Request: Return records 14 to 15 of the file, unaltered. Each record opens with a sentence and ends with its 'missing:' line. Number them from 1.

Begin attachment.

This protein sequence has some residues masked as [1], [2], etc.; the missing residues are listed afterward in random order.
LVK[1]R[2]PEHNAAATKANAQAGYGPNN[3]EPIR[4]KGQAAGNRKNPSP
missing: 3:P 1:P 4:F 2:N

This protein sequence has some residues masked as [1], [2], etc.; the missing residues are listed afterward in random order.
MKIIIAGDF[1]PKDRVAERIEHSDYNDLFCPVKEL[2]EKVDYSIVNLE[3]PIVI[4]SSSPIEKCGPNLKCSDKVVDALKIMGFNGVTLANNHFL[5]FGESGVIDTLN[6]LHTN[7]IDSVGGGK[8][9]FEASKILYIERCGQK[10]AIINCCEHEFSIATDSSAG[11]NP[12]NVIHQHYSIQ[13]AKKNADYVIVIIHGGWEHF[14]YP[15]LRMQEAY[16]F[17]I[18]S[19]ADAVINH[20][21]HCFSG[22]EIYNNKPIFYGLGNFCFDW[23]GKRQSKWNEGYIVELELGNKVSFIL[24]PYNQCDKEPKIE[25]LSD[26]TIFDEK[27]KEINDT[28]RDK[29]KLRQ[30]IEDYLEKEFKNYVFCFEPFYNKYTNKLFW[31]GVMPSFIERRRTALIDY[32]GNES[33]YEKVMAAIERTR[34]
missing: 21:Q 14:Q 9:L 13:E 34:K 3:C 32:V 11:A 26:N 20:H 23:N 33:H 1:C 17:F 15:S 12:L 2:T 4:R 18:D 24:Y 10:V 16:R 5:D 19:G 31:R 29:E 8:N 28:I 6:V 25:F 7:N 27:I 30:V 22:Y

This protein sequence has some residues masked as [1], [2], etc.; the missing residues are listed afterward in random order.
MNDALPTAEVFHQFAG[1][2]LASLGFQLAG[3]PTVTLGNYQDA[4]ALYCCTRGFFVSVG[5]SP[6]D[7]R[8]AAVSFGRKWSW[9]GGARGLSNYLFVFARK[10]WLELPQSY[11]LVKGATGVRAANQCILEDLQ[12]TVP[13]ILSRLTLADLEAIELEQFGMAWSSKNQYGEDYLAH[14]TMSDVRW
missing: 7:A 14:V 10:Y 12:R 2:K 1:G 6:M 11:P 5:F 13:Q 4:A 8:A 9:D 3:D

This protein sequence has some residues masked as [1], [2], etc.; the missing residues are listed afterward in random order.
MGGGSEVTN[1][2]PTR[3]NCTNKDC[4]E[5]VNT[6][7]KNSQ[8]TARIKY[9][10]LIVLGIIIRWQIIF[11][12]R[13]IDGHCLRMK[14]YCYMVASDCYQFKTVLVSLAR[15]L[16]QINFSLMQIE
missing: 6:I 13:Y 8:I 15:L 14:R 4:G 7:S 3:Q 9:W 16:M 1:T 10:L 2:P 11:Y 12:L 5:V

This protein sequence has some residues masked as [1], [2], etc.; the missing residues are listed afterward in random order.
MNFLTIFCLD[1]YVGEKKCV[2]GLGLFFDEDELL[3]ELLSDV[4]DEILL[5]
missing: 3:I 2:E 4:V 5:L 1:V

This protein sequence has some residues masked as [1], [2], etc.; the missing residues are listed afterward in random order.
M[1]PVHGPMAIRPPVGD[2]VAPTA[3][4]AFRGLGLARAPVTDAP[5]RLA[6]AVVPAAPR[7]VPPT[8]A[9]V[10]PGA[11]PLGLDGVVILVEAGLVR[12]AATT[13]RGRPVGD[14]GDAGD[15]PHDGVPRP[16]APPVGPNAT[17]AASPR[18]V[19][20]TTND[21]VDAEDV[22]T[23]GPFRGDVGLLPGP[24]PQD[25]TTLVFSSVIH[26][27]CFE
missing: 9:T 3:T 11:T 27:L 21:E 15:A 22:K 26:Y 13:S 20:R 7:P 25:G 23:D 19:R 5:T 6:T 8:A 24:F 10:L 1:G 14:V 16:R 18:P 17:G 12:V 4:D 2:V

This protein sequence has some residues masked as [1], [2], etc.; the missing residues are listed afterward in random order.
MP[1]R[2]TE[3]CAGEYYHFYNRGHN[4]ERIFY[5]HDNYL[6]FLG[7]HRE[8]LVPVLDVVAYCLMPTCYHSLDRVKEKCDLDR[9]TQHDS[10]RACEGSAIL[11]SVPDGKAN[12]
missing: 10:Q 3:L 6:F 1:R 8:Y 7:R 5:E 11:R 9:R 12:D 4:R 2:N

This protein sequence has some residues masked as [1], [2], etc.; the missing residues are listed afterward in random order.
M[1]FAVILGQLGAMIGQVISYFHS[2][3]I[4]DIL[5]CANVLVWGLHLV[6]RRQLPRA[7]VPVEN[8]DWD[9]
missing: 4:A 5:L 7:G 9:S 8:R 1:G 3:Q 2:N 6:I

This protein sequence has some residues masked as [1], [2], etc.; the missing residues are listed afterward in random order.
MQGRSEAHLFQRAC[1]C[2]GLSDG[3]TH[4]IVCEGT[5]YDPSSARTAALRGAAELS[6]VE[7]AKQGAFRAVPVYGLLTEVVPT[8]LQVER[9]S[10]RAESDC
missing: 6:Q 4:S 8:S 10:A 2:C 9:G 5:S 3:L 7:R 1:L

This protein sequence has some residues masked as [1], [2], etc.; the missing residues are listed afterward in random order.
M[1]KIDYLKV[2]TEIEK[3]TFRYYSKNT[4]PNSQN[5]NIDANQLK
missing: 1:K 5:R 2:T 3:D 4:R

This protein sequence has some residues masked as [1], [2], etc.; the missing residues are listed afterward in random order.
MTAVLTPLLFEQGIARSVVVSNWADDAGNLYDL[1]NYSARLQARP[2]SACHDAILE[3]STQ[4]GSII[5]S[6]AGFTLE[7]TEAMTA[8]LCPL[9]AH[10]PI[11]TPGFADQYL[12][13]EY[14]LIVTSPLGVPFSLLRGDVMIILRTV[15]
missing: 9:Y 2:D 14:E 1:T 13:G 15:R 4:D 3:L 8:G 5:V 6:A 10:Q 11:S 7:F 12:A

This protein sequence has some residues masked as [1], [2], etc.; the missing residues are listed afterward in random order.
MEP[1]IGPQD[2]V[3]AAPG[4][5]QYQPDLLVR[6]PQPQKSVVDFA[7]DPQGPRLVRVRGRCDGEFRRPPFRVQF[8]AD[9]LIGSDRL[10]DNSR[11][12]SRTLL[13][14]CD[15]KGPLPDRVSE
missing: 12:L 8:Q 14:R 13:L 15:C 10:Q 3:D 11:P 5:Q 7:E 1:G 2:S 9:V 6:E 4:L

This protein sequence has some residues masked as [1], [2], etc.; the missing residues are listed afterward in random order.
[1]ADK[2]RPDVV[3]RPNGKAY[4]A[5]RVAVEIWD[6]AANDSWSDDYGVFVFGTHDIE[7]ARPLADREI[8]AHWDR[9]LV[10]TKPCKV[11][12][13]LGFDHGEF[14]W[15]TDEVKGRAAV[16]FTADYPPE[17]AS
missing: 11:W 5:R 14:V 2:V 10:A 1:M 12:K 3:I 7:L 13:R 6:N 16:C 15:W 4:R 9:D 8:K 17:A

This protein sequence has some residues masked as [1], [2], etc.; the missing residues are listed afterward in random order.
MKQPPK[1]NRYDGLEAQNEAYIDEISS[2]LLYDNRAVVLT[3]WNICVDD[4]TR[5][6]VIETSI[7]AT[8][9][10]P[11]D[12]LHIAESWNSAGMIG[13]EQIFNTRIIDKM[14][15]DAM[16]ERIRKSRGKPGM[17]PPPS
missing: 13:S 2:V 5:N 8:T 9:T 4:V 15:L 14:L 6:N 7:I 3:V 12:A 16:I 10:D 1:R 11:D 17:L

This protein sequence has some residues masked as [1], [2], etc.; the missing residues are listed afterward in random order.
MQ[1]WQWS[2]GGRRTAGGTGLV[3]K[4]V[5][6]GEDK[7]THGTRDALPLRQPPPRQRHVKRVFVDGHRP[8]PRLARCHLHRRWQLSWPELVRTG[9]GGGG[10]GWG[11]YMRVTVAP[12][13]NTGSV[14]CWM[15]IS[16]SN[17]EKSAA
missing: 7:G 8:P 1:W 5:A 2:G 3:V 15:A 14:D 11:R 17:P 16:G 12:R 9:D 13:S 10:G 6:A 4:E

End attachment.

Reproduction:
This protein sequence has some residues masked as [1], [2], etc.; the missing residues are listed afterward in random order.
MKQPPK[1]NRYDGLEAQNEAYIDEISS[2]LLYDNRAVVLT[3]WNICVDD[4]TR[5][6]VIETSI[7]AT[8][9][10]P[11]D[12]LHIAESWNSAGMIG[13]EQIFNTRIIDKM[14][15]DAM[16]ERIRKSRGKPGM[17]PPPS
missing: 13:S 2:V 5:N 8:T 9:T 4:V 15:L 14:L 6:N 7:I 3:V 12:A 16:I 10:D 1:R 11:D 17:L

This protein sequence has some residues masked as [1], [2], etc.; the missing residues are listed afterward in random order.
MQ[1]WQWS[2]GGRRTAGGTGLV[3]K[4]V[5][6]GEDK[7]THGTRDALPLRQPPPRQRHVKRVFVDGHRP[8]PRLARCHLHRRWQLSWPELVRTG[9]GGGG[10]GWG[11]YMRVTVAP[12][13]NTGSV[14]CWM[15]IS[16]SN[17]EKSAA
missing: 7:G 8:P 1:W 5:A 2:G 3:V 15:A 14:D 11:R 17:P 16:G 12:R 9:D 13:S 10:G 6:A 4:E